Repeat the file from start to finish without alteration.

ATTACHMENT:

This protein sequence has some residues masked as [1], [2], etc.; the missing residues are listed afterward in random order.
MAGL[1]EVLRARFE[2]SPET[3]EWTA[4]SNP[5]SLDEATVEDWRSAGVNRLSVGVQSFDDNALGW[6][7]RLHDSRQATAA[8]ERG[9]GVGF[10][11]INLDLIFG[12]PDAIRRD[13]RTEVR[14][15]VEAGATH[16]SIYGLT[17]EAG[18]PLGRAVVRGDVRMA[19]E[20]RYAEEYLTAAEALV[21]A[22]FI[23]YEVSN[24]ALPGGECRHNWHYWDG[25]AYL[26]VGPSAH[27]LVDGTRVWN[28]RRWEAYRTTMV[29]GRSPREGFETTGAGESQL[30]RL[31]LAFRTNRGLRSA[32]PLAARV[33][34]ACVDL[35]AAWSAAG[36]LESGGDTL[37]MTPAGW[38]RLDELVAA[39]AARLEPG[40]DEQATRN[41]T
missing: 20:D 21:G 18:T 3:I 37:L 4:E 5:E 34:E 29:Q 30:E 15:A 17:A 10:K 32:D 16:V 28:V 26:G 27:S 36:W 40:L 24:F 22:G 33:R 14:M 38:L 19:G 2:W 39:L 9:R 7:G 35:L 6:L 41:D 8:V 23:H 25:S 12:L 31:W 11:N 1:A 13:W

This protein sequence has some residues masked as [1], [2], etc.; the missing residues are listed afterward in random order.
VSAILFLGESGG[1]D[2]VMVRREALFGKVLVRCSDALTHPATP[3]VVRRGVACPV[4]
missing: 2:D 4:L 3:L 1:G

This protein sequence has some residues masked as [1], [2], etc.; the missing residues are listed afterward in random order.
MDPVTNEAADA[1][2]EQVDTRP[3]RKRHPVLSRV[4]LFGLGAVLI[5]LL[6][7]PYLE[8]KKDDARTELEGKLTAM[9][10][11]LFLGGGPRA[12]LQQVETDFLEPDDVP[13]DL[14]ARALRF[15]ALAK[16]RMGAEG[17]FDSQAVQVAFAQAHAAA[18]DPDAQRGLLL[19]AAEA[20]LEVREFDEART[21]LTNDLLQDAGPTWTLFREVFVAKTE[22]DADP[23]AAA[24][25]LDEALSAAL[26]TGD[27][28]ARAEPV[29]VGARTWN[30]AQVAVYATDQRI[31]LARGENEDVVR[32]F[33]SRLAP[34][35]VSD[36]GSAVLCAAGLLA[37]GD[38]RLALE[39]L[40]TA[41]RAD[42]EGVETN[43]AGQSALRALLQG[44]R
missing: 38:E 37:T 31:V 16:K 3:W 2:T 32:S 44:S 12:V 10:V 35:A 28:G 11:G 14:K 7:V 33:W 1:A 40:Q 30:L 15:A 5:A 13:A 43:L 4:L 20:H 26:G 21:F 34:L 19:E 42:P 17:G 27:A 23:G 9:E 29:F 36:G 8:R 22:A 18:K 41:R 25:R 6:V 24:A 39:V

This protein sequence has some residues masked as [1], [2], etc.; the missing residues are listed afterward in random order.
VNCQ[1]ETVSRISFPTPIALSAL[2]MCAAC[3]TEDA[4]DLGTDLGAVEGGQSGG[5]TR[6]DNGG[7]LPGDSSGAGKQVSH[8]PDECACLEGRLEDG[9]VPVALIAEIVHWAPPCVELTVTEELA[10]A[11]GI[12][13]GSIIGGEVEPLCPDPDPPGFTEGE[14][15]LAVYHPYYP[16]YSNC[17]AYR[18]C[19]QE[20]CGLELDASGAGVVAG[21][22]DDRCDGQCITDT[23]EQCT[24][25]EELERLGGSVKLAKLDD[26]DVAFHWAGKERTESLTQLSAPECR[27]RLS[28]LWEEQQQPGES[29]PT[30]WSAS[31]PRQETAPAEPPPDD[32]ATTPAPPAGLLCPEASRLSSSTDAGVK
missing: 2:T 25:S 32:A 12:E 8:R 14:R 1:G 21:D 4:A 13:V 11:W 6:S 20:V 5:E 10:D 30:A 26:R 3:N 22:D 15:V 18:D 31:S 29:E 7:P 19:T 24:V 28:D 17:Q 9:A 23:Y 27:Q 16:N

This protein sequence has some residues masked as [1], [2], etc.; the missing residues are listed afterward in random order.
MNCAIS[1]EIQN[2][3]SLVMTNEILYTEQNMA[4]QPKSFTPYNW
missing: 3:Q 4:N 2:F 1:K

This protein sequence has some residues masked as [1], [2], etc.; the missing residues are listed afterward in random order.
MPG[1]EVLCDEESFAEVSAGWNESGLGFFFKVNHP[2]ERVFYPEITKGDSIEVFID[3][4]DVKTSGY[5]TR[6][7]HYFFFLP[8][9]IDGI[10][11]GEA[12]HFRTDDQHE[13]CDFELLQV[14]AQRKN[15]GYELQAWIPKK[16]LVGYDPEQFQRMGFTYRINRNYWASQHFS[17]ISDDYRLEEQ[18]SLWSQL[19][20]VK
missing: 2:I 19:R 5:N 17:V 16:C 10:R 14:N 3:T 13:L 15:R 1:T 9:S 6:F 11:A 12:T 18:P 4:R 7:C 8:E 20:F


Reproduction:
This protein sequence has some residues masked as [1], [2], etc.; the missing residues are listed afterward in random order.
MAGL[1]EVLRARFE[2]SPET[3]EWTA[4]SNP[5]SLDEATVEDWRSAGVNRLSVGVQSFDDNALGW[6][7]RLHDSRQATAA[8]ERG[9]GVGF[10][11]INLDLIFG[12]PDAIRRD[13]RTEVR[14][15]VEAGATH[16]SIYGLT[17]EAG[18]PLGRAVVRGDVRMA[19]E[20]RYAEEYLTAAEALV[21]A[22]FI[23]YEVSN[24]ALPGGECRHNWHYWDG[25]AYL[26]VGPSAH[27]LVDGTRVWN[28]RRWEAYRTTMV[29]GRSPREGFETTGAGESQL[30]RL[31]LAFRTNRGLRSA[32]PLAARV[33][34]ACVDL[35]AAWSAAG[36]LESGGDTL[37]MTPAGW[38]RLDELVAA[39]AARLEPG[40]DEQATRN[41]T
missing: 20:D 21:G 18:T 3:I 37:L 4:E 5:E 34:E 29:Q 30:E 15:A 17:A 10:K 32:D 16:V 28:V 26:G 27:S 36:W 40:L 24:F 22:G 33:R 14:M 38:L 19:G 2:W 39:L 9:R 7:G 35:L 6:L 41:D 8:V 23:H 25:S 12:L 31:W 11:N 1:A 13:W

This protein sequence has some residues masked as [1], [2], etc.; the missing residues are listed afterward in random order.
VSAILFLGESGG[1]D[2]VMVRREALFGKVLVRCSDALTHPATP[3]VVRRGVACPV[4]
missing: 2:D 4:L 3:L 1:G

This protein sequence has some residues masked as [1], [2], etc.; the missing residues are listed afterward in random order.
MDPVTNEAADA[1][2]EQVDTRP[3]RKRHPVLSRV[4]LFGLGAVLI[5]LL[6][7]PYLE[8]KKDDARTELEGKLTAM[9][10][11]LFLGGGPRA[12]LQQVETDFLEPDDVP[13]DL[14]ARALRF[15]ALAK[16]RMGAEG[17]FDSQAVQVAFAQAHAAA[18]DPDAQRGLLL[19]AAEA[20]LEVREFDEART[21]LTNDLLQDAGPTWTLFREVFVAKTE[22]DADP[23]AAA[24][25]LDEALSAAL[26]TGD[27][28]ARAEPV[29]VGARTWN[30]AQVAVYATDQRI[31]LARGENEDVVR[32]F[33]SRLAP[34][35]VSD[36]GSAVLCAAGLLA[37]GD[38]RLALE[39]L[40]TA[41]RAD[42]EGVETN[43]AGQSALRALLQG[44]R
missing: 38:E 37:T 31:V 16:K 3:W 2:T 32:S 44:S 12:V 10:V 35:A 28:G 11:G 14:K 7:V 33:W 1:A 40:Q 30:L 15:A 5:A 13:A 43:L 4:L 20:H 26:G 21:F 34:L 19:E 42:P 17:G 27:A 23:G 9:E 29:F 36:G 8:R 22:A 18:K 41:R 25:R 6:V 24:A 39:V

This protein sequence has some residues masked as [1], [2], etc.; the missing residues are listed afterward in random order.
VNCQ[1]ETVSRISFPTPIALSAL[2]MCAAC[3]TEDA[4]DLGTDLGAVEGGQSGG[5]TR[6]DNGG[7]LPGDSSGAGKQVSH[8]PDECACLEGRLEDG[9]VPVALIAEIVHWAPPCVELTVTEELA[10]A[11]GI[12][13]GSIIGGEVEPLCPDPDPPGFTEGE[14][15]LAVYHPYYP[16]YSNC[17]AYR[18]C[19]QE[20]CGLELDASGAGVVAG[21][22]DDRCDGQCITDT[23]EQCT[24][25]EELERLGGSVKLAKLDD[26]DVAFHWAGKERTESLTQLSAPECR[27]RLS[28]LWEEQQQPGES[29]PT[30]WSAS[31]PRQETAPAEPPPDD[32]ATTPAPPAGLLCPEASRLSSSTDAGVK
missing: 2:T 25:S 32:A 12:E 8:R 14:R 1:G 21:D 4:A 13:V 11:W 6:S 20:V 5:E 10:D 30:A 26:R 3:N 22:D 15:V 18:D 31:S 29:E 7:P 19:T 24:V 28:D 17:Q 9:A 23:Y 27:Q 16:N

This protein sequence has some residues masked as [1], [2], etc.; the missing residues are listed afterward in random order.
MNCAIS[1]EIQN[2][3]SLVMTNEILYTEQNMA[4]QPKSFTPYNW
missing: 3:Q 4:N 2:F 1:K

This protein sequence has some residues masked as [1], [2], etc.; the missing residues are listed afterward in random order.
MPG[1]EVLCDEESFAEVSAGWNESGLGFFFKVNHP[2]ERVFYPEITKGDSIEVFID[3][4]DVKTSGY[5]TR[6][7]HYFFFLP[8][9]IDGI[10][11]GEA[12]HFRTDDQHE[13]CDFELLQV[14]AQRKN[15]GYELQAWIPKK[16]LVGYDPEQFQRMGFTYRINRNYWASQHFS[17]ISDDYRLEEQ[18]SLWSQL[19][20]VK
missing: 2:I 19:R 5:N 17:V 16:C 10:R 14:N 3:T 13:L 15:R 1:T 9:S 6:F 11:A 12:T 18:P 4:R 7:C 8:E 20:F